There are many more, but these are the most common. For the most part, adaptogenic herbs are not commonly found in food. You have to buy a supplement, although rosemary and lavendar have been labeled as “adaptogenic.”  Eleuthero root is probably the most researched adaptogen, followed by rhodiola and gingko biloba.. I’ve never seen eleuthero listed as an ingredient in a recipe book, so chances are you’d have to buy a powder or tablet to eat them.

How Adaptogens Work

The exact mechanism of adaptogenic action is hard to pin down, precisely because of their vague but real system wide effects on your body. They seem to simultaneously alter a variety of stress induced hormonal pathways that act together to regulate how your body responds to different stimuli. However, it does look like they have a significant effect on how your DNA is replicated, and digesting adaptogens seems to help your body produce more proteins that are used to help your body fight stress induced physiological reactions.

One of the curious (and exciting) health benefits of adaptogens is that they have a good track record of extending life. Suffering from stress isn’t good for the body, and the lifetime benefits of increased stress resistance helps the body live a little bit longer.

Rats, fruit flies, and even bacteria have experienced longer lifespans when they’re systematically fed an adaptogen supplement. So the physiological benefits are deeply rooted in the animal kingdom.

However, this doesn’t mean simply taking an adaptogenic supplement is going to make you live longer, just that in very controlled environments extra doses of adaptogens have that effect on lower life forms. So keep your head up and keep up all the good habits necessary to live a healthy life. The latter point was simply brought up to demonstrate how widely accepted adaptogens are by mother nature.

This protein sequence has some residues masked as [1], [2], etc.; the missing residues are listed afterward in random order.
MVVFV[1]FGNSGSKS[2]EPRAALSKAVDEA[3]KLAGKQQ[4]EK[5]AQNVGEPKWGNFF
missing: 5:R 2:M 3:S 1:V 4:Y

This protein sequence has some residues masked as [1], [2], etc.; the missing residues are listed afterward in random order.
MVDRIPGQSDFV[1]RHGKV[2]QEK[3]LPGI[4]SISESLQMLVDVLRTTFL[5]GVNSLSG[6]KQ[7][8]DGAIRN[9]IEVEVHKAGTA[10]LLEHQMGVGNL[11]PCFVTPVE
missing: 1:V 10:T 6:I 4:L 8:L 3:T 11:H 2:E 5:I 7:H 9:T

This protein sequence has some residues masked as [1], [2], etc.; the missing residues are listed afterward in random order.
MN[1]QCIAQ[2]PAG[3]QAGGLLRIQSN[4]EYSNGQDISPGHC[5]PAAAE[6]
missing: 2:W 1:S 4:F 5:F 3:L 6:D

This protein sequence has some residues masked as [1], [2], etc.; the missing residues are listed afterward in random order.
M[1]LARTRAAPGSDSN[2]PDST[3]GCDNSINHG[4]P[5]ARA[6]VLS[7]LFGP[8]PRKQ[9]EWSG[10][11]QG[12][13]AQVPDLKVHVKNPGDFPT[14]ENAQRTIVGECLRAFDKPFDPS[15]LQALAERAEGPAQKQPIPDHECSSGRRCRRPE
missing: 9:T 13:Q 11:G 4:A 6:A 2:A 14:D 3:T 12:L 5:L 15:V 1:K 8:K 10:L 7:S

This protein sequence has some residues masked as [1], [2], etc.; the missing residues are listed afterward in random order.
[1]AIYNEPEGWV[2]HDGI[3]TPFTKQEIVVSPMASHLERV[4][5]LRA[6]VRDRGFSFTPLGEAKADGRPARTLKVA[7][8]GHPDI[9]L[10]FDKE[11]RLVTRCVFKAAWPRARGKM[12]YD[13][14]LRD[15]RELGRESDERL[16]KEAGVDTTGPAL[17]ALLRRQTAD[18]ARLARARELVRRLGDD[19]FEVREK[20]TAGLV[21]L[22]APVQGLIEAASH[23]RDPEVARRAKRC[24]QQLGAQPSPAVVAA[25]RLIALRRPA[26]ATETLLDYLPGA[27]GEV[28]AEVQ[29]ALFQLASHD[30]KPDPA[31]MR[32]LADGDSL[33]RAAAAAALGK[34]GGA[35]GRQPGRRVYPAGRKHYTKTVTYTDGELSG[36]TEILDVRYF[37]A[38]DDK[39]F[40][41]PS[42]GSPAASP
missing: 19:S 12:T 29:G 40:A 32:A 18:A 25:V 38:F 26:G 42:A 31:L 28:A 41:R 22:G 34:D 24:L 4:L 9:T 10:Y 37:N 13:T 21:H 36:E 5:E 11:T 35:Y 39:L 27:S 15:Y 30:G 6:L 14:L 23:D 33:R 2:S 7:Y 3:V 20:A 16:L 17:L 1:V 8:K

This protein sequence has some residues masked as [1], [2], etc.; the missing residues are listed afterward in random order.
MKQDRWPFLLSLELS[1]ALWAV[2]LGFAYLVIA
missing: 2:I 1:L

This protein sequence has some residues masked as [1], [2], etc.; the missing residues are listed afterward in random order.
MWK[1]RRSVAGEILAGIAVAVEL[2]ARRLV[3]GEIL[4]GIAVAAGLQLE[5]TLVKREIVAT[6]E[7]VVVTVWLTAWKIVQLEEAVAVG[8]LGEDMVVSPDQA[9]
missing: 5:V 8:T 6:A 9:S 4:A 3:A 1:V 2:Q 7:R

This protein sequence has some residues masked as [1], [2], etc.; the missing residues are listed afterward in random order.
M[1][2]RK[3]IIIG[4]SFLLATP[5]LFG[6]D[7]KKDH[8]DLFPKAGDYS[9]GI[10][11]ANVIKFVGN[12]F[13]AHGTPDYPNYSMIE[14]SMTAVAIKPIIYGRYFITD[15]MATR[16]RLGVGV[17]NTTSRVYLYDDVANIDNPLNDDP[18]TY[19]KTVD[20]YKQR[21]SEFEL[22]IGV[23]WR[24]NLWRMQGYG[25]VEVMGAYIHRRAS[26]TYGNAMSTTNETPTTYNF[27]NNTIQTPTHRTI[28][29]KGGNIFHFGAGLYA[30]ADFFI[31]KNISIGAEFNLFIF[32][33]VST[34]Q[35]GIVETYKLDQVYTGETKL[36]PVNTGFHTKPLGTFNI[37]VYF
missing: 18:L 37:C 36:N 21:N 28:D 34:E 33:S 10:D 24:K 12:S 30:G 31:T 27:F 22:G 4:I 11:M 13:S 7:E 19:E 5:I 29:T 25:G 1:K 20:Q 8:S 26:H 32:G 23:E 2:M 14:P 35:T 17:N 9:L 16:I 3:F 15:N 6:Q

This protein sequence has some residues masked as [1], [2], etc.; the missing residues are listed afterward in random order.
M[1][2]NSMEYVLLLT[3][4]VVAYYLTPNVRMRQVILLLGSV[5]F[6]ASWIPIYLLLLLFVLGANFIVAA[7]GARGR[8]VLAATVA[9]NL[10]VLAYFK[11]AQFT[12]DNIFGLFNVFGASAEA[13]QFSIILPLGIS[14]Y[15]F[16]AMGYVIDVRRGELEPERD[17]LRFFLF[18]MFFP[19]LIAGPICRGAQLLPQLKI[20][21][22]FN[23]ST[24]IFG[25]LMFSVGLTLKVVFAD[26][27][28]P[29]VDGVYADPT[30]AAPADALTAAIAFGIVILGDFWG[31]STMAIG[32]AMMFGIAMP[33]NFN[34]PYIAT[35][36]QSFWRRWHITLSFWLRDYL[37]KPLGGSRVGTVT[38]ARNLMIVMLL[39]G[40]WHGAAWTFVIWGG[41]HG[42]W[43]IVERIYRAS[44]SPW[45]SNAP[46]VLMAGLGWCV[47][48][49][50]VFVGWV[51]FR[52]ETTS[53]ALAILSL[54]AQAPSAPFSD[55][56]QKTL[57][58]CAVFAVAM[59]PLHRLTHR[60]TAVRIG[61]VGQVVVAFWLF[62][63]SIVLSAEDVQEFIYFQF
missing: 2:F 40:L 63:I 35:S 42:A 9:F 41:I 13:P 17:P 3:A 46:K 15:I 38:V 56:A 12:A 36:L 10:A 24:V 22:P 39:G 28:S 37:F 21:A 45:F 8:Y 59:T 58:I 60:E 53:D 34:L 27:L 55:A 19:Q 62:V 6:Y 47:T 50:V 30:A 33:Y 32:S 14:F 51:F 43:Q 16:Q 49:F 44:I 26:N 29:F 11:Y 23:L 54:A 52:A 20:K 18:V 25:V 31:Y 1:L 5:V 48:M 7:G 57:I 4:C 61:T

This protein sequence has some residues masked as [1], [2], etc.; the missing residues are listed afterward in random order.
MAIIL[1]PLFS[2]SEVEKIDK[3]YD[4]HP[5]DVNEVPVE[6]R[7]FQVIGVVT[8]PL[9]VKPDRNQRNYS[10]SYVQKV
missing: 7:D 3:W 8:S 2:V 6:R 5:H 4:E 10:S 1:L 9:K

Research and References on Adaptogens

Panossian, A, et. al. “Plant Adaptogens III. Earlier and More Recent Aspects and Concepts of Their Mode of Action”  Phytomedicine. 1999 vol. 6(4) pgs. 287-300.


Wagner, H. et. al. “Plant Adaptogens” Phytomedicine. June 1994. Vol. 1 pgs. 63-76.


Weigant, F.A. , et. al. “Plant Adaptogens Increase Lifespan and Stress Resistance in C. Elegans” Biogerontology. January 15, 2008.




15 thoughts on “Adaptogens: The Mysterious Herbs That Keep on Giving”

  1. i’d never heard of an adaptogen before, and found this interesting. Thanks for putting this out there. you’re right that the description sounds a little flimsy in and of itself, but the story behind the herb is interesting.


    1. Admittedly, I added a little journalistic flair to make the article read better, but yeah, I find the story behind the herbs interesting as well. Eleuthero root in particular has been very well researched and there are hundreds if not thousands of articles in russian and korean studying the metabolic effects of the root.

      It’s very common to find adaptogenic herbs in “energizing herbal supplements” and products of that sort.


  2. I can attest that adaptogens really work since I have seen a huge change in myself since I started using them. As a mom with shared custody, and a small business owner, I used to be stressed out all the time, on edge, snappy, and on the verge of depression. Negative, complaining all the time, bitchy. I started drinking a cup of Jiao Gu Lan tea 6 days a week in the late morning, and started adding a tablespoon of Maca Root Powder to my morning smoothie, and it didn’t take more than a couple of weeks to notice a big change in me. No longer did a get upset over anything– problems, big or small, just rolled off of my shoulders. It was my husband that first noticed the change and pointed it out to me, encouraging me to keep it up, as he was the one to have to witness me getting aggravated all the time by certain people or over life’s little problems (that seemed big at the time!) I added more adaptogens to my diet through Source of Life protein powder, & multivitamin– they contains three kinds of Ginseng, Astragulus, and Gingko biloba to name a few. BTW, the reason I said that I take it 6 days a week is because I heard somewhere that you need to give your body a break from them once a week or you will build up a tolerance.

    Thanks for fabulous article and for advertising the merits of adaptogens. A lot more people in this world could lead better lives by taking them, especially in this stress-filled day and age!